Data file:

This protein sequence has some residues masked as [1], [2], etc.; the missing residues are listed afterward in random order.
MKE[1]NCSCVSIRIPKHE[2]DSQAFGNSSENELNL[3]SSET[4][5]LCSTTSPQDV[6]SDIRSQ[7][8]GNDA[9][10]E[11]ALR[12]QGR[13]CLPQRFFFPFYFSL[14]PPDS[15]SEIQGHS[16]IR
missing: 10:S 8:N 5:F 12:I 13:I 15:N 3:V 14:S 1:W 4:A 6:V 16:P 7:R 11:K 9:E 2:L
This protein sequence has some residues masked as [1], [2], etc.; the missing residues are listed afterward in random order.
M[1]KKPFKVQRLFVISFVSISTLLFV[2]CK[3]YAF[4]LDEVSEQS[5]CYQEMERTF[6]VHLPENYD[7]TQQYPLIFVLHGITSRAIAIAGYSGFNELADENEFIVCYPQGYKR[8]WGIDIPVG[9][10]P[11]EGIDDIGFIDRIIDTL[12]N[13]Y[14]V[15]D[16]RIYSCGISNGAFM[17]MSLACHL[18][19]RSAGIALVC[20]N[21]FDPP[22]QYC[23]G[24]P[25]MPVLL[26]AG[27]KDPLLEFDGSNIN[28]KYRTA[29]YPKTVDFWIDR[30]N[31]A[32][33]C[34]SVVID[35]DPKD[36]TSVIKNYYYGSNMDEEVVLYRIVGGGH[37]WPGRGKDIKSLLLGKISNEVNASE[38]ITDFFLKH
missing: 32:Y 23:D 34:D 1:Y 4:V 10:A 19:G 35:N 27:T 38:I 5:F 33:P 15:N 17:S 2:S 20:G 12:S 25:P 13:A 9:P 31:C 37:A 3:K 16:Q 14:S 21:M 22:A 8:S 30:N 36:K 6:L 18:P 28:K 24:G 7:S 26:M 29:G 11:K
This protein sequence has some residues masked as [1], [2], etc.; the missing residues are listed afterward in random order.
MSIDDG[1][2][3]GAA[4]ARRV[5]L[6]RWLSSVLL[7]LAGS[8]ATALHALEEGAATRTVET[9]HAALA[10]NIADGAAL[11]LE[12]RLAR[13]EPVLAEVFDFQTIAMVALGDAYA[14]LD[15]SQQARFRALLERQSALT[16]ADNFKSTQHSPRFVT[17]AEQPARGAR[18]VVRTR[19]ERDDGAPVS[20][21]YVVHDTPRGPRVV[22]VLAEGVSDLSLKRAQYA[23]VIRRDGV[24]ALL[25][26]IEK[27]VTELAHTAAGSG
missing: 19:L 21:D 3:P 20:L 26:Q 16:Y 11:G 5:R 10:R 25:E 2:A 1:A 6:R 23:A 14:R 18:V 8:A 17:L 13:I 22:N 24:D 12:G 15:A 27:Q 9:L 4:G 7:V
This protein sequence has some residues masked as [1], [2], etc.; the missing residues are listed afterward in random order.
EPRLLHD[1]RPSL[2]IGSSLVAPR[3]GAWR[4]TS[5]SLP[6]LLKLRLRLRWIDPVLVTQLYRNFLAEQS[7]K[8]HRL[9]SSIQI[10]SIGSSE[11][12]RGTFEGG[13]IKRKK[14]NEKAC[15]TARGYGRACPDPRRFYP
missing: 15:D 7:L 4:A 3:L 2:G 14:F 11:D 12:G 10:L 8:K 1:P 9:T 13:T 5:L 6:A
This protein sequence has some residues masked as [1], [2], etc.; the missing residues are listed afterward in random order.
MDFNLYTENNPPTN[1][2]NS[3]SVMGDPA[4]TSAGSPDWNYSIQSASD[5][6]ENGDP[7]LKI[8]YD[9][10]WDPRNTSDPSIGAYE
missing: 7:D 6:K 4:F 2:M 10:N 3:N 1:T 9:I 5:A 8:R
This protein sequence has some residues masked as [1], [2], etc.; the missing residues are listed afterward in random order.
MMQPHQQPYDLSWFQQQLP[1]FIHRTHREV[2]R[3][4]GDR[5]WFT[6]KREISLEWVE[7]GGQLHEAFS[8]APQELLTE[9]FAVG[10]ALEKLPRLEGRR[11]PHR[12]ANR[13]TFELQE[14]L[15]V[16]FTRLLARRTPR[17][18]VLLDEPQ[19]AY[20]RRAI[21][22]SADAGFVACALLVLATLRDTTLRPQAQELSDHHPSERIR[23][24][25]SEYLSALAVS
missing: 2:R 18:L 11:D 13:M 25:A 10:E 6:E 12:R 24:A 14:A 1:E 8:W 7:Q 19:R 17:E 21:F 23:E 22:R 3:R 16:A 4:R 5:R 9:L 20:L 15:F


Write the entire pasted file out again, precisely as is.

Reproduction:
This protein sequence has some residues masked as [1], [2], etc.; the missing residues are listed afterward in random order.
MKE[1]NCSCVSIRIPKHE[2]DSQAFGNSSENELNL[3]SSET[4][5]LCSTTSPQDV[6]SDIRSQ[7][8]GNDA[9][10]E[11]ALR[12]QGR[13]CLPQRFFFPFYFSL[14]PPDS[15]SEIQGHS[16]IR
missing: 10:S 8:N 5:F 12:I 13:I 15:N 3:V 14:S 1:W 4:A 6:V 16:P 7:R 11:K 9:E 2:L
This protein sequence has some residues masked as [1], [2], etc.; the missing residues are listed afterward in random order.
M[1]KKPFKVQRLFVISFVSISTLLFV[2]CK[3]YAF[4]LDEVSEQS[5]CYQEMERTF[6]VHLPENYD[7]TQQYPLIFVLHGITSRAIAIAGYSGFNELADENEFIVCYPQGYKR[8]WGIDIPVG[9][10]P[11]EGIDDIGFIDRIIDTL[12]N[13]Y[14]V[15]D[16]RIYSCGISNGAFM[17]MSLACHL[18][19]RSAGIALVC[20]N[21]FDPP[22]QYC[23]G[24]P[25]MPVLL[26]AG[27]KDPLLEFDGSNIN[28]KYRTA[29]YPKTVDFWIDR[30]N[31]A[32][33]C[34]SVVID[35]DPKD[36]TSVIKNYYYGSNMDEEVVLYRIVGGGH[37]WPGRGKDIKSLLLGKISNEVNASE[38]ITDFFLKH
missing: 32:Y 23:D 34:D 1:Y 4:V 10:A 19:G 35:N 27:T 38:I 5:F 33:P 15:N 17:S 2:S 20:G 12:S 25:P 13:A 9:P 31:C 37:A 3:K 16:Q 14:S 21:M 22:A 8:S 30:N 36:K 6:L 18:P 28:K 24:G 7:S 26:M 29:G 11:K
This protein sequence has some residues masked as [1], [2], etc.; the missing residues are listed afterward in random order.
MSIDDG[1][2][3]GAA[4]ARRV[5]L[6]RWLSSVLL[7]LAGS[8]ATALHALEEGAATRTVET[9]HAALA[10]NIADGAAL[11]LE[12]RLAR[13]EPVLAEVFDFQTIAMVALGDAYA[14]LD[15]SQQARFRALLERQSALT[16]ADNFKSTQHSPRFVT[17]AEQPARGAR[18]VVRTR[19]ERDDGAPVS[20][21]YVVHDTPRGPRVV[22]VLAEGVSDLSLKRAQYA[23]VIRRDGV[24]ALL[25][26]IEK[27]VTELAHTAAGSG
missing: 19:L 21:D 3:P 20:L 26:Q 16:Y 11:G 5:R 10:R 25:E 2:A 1:A 6:R 23:A 14:R 18:V 8:A 17:L 13:I 22:N 24:D 12:G 15:A 27:Q 9:L 4:G 7:V
This protein sequence has some residues masked as [1], [2], etc.; the missing residues are listed afterward in random order.
EPRLLHD[1]RPSL[2]IGSSLVAPR[3]GAWR[4]TS[5]SLP[6]LLKLRLRLRWIDPVLVTQLYRNFLAEQS[7]K[8]HRL[9]SSIQI[10]SIGSSE[11][12]RGTFEGG[13]IKRKK[14]NEKAC[15]TARGYGRACPDPRRFYP
missing: 15:D 7:L 4:A 3:L 2:G 14:F 11:D 12:G 10:L 8:K 1:P 9:T 13:T 5:L 6:A
This protein sequence has some residues masked as [1], [2], etc.; the missing residues are listed afterward in random order.
MDFNLYTENNPPTN[1][2]NS[3]SVMGDPA[4]TSAGSPDWNYSIQSASD[5][6]ENGDP[7]LKI[8]YD[9][10]WDPRNTSDPSIGAYE
missing: 7:D 6:K 4:F 2:M 10:N 3:N 1:T 9:I 5:A 8:R
This protein sequence has some residues masked as [1], [2], etc.; the missing residues are listed afterward in random order.
MMQPHQQPYDLSWFQQQLP[1]FIHRTHREV[2]R[3][4]GDR[5]WFT[6]KREISLEWVE[7]GGQLHEAFS[8]APQELLTE[9]FAVG[10]ALEKLPRLEGRR[11]PHR[12]ANR[13]TFELQE[14]L[15]V[16]FTRLLARRTPR[17][18]VLLDEPQ[19]AY[20]RRAI[21][22]SADAGFVACALLVLATLRDTTLRPQAQELSDHHPSERIR[23][24][25]SEYLSALAVS
missing: 2:R 18:L 11:D 13:M 25:A 10:E 6:E 12:R 24:A 14:A 1:E 8:W 7:Q 19:R 17:E 21:F 23:E 22:R 3:R 16:A 4:R 5:R 9:L 20:L 15:F